July 28, 2009

Falling in Love and Feeling Lonely

As an intern at Tricycle, I am also a degree candidate at the New School University, where I am the cohost of a radio show called Sex, Lies & Radiowaves. My partner-in-crime is a gorgeous, free-spirited female with hair that enters the room before she does, and a laugh so infectious it reaches your blood stream instantly.  And guess what… I’m falling in love with her, which is entirely organic and something that I didn’t see coming. However I must confess, there’s a catch. She is not completely available.

There’s more to the story, of course, but I want to focus on the "falling in love" part, and how it brings up desire and the fear of being lonely.  It was Chögyam Trungpa, in The Chronicles of Chögyam Trungpa Rinpoche, who made me think when he said, "I don't think anybody can fall in love unless they feel lonely."

I suppose what I'm getting at (and I’ve only been able to come to this practice as an ardent Buddhist and meditator) is that it’s all an opportunity to take what comes up—the joy and the sorrow—and apply it to the sacred path: the path of feeling, of experiencing without bias, and being present. And nothing else. Which is easier said than done.  I heard that's why it's called "practice."

In that same vein, in the Shambhala Sun recently, the great master Dzogchen Ponlop Rinpoche said, “When a confused thought or emotion (Desire, Loneliness) arises, we make use of it, instead of throwing it away. Then our life is meaningful…. Our emotions are no longer ordinary; they are sacred. Why? Because we are taking them onto the path.”

® Photo by Shane Michael Manieri

Share with a Friend

Email to a Friend

Already a member? Log in to share this content.

You must be a Tricycle Community member to use this feature.

1. Join as a Basic Member

Signing up to Tricycle newsletters will enroll you as a free Tricycle Basic Member.You can opt out of our emails at any time from your account screen.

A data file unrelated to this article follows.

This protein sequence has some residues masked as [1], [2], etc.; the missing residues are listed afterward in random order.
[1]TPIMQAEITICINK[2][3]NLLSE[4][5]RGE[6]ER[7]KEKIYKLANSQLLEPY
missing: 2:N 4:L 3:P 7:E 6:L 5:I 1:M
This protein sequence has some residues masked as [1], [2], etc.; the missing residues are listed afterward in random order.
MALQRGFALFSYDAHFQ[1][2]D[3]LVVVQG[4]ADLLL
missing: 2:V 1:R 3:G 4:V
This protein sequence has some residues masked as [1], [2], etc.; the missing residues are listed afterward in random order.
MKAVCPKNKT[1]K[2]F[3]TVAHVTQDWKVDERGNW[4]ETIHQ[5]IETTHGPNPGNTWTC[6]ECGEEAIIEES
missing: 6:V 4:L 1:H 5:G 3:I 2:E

2. Enter Your Message Details

Enter multiple email addresses on separate lines or separate them with commas.
George Chamilothoris's picture

Dear Shane, Hi.
I am a staring meditator myself - so i apologize beforhand for my ignorance and for spending your time reading this.
Falling in love (in greek "eros" - a special word to distingush from love) is indeed a biology-fostered or instinctive drive leading to attachment. However, it has some special, and i think interesting, features: (i) it is a form of recognition,or offering to the natural, real beauty existing within a person; in this sense it has a spiritual content (ii) our nature has it that eros is rather short-lived; in this sense it is a rather "safe" diversion of our energy (iii) it can be an opportunity to brake societal or interpersonal barriers (on both sides) and open the way to a meaningful and enriching relationship; this is perhaps the underpinning of the 'romantic' dream so persistent in human expression.
Respectfully,
Giorgos

Julia May's picture

Hi Shane,
Great post. Love is my favorite box to open in the Buddhist storage center of contradictory issues. The big, conventional snag I see is the statement "she is not completely available." Not to go Standard Western Dating on you - but is she in a relationship? Married? Engaged? If so, then I think the only respectful thing to do is channel your energy into friendship and take care of yourself and your boundaries. Otherwise you bring suffering to yourself and others. If the situation is less defined than that, the most *loving* thing for you to do is still to offer your friendship only. Mutual love, interdependent like all things, owes its success to, among other things, timing.

Shane Michael Manieri's picture

Thanks, Alejandro.

I was just talking about that yesterday with a Dharma buddy. Conjuring up Bodhicitta, that awakened consciousness to help and care for other sentient beings, whether it be through falling-in-love or any other activity is great advice—a wonderful reminder!

Alejandro Sancho's picture

...with my best intentions...

Alejandro Sancho's picture

I apologize by my unpulished english. Azarously I arrive to this blog and read your post. It has been a surprise for me because in the meditation of this morning I'd read something about your trouble. I extract the idea from Lam Rim Chen Mo (Vol 2) of LAma Tsongkapa, concretely of the VI Capitle, To Hold the Boddicitta.

I seems to understand that you know (perhaps also take) the boddhisattva vows. Well, there is no matter, no problems, with the object of the senses if you don't leave the boddhicitta, but if you protect yourself of the object of senses ir order to obtain the buddahood for yourself without to consider the others, then you fall in the hinayana view, the path of sravaka or pratiekabudda.